Carson

 

Johnny Carson, the king of late night television. Photo (C) John Irving, Used via Creative Commons license. Source: Flickr
Johnny Carson, the king of late night television. Photo (C) John Irving, Used via Creative Commons license. Source: Flickr

Press Clippings: David Letterman’s announcement last week that he would retire in 2015 brings an end to era of late night television. Leno went first, in the early part of 2014, and now Letterman will leave CBS–a network which had no late night presence until Dave joined it–in 2015. The old guard will be soon be gone and the new guard of Fallon, Kimmel, O’Brien and Letterman’s replacement (the player to be named later–Stephen Colbert) will take over   very lucrative time slots in late night television. A large portion of the credit for turning late night television into a desirable and profitable time slot goes to one man: Johnny Carson.  Carson was not the first host of The TonightShow, a show conceived by Pat Weaver (who also developed The Today Show, both for NBC) but certainly the best and the one who most adroitly developed the late night format.
For decades, Carson ruled late night with both quick wit and iron will, trading quips and quickly dispatching guests whose personality failed to engage him or his audience. Johnny Carson was always the master, the gold standard for late night and it’s not surprising that David Letterman, who had hoped to take over The Tonight Show only to see it go to Jay Leno, held Carson in such high regard (and vice versa). Interestingly, today’s top late night hosts all point to Letterman as the beacon for performance and innovation, just as the earlier group used Carson as the benchmark.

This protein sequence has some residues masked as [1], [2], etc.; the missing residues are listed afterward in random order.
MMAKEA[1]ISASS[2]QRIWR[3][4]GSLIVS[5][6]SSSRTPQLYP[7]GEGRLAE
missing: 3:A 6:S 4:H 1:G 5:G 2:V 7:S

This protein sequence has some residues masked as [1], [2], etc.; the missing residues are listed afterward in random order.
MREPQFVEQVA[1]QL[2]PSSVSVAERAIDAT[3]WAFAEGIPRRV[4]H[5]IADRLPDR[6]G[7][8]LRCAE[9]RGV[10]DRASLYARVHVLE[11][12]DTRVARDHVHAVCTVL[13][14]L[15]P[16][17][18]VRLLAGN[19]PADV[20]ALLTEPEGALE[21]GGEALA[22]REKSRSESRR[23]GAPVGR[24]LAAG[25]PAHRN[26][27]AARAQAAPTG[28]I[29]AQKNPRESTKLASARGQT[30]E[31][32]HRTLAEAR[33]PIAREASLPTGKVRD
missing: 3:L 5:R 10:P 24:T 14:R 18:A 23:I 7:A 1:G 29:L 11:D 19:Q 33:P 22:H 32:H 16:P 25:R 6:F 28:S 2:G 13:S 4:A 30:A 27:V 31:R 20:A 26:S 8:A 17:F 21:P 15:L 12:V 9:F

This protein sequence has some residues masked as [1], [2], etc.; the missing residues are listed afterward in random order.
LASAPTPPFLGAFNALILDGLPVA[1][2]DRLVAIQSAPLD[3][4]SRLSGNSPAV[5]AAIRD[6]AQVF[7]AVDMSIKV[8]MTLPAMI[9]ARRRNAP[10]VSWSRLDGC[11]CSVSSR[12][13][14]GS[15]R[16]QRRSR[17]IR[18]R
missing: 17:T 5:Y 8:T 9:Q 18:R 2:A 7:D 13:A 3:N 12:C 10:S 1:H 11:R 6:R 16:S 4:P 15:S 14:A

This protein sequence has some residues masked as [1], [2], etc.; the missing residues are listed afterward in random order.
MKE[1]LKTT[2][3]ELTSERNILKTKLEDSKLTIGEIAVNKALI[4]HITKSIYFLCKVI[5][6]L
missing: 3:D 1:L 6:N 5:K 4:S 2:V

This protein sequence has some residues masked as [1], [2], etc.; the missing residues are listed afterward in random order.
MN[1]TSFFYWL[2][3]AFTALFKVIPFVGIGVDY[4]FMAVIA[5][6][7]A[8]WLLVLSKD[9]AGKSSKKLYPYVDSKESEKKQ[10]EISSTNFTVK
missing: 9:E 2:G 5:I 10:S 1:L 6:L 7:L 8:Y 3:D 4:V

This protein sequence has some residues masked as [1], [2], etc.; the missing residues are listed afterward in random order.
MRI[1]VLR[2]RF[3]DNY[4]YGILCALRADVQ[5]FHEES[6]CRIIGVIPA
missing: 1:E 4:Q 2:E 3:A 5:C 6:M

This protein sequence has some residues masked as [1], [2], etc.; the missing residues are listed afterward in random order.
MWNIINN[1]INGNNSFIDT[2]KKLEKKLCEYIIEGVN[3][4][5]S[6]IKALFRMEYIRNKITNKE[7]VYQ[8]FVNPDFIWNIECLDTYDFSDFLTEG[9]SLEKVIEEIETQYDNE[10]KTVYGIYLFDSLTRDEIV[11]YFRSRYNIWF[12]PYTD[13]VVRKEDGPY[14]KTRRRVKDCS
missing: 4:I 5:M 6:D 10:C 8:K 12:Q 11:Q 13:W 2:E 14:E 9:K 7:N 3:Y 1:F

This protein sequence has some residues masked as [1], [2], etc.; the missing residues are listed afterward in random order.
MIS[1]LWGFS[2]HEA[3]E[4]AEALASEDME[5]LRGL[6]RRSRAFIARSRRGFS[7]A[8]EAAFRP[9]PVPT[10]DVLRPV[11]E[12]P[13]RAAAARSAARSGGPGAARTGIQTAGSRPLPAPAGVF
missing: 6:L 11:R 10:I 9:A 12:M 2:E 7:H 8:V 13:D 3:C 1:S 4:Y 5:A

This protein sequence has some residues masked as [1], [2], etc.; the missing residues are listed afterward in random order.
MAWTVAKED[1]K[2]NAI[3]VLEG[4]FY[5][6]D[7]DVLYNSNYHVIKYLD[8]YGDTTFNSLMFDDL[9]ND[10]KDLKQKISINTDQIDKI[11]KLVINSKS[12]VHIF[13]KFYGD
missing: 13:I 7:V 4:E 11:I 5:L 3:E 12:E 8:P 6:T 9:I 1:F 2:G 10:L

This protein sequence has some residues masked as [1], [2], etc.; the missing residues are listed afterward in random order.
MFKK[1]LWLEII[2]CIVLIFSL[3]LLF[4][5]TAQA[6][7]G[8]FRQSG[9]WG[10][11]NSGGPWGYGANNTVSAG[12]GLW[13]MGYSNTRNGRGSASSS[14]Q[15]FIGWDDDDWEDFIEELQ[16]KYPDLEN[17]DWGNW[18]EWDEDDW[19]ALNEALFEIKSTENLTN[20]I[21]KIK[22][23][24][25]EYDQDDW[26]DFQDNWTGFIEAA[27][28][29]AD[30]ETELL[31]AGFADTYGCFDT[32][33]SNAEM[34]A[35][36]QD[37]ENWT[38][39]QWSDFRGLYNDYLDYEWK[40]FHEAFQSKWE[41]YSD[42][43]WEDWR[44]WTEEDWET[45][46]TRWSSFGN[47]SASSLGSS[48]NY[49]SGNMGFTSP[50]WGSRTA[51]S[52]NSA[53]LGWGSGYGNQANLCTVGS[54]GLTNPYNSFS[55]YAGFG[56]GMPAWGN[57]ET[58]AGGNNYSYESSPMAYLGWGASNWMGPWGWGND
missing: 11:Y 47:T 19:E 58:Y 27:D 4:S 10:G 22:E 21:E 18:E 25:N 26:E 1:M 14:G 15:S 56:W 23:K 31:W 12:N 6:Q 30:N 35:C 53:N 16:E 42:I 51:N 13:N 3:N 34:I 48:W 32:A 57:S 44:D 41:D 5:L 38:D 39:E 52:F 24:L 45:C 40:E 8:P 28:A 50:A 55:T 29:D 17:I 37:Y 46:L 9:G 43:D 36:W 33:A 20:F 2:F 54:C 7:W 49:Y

One of the very best profiles ever written on Johnny Carson was the one by the English writer  Kenneth Tynan (the drama critic of The New Yorker who was himself worthy of a profile, as a click through will prove) which was published in the February 20, 1978 edition of The New Yorker. Tynan’s prose is surprising and elegant and engaging and his profile of Carson reveals a man that few people really knew, despite the fact that millions watched him on television five days a week.
It’s a long read but well worth your time as one era ends and another begins in that twilight zone between late night television and sleep.
 
 
 

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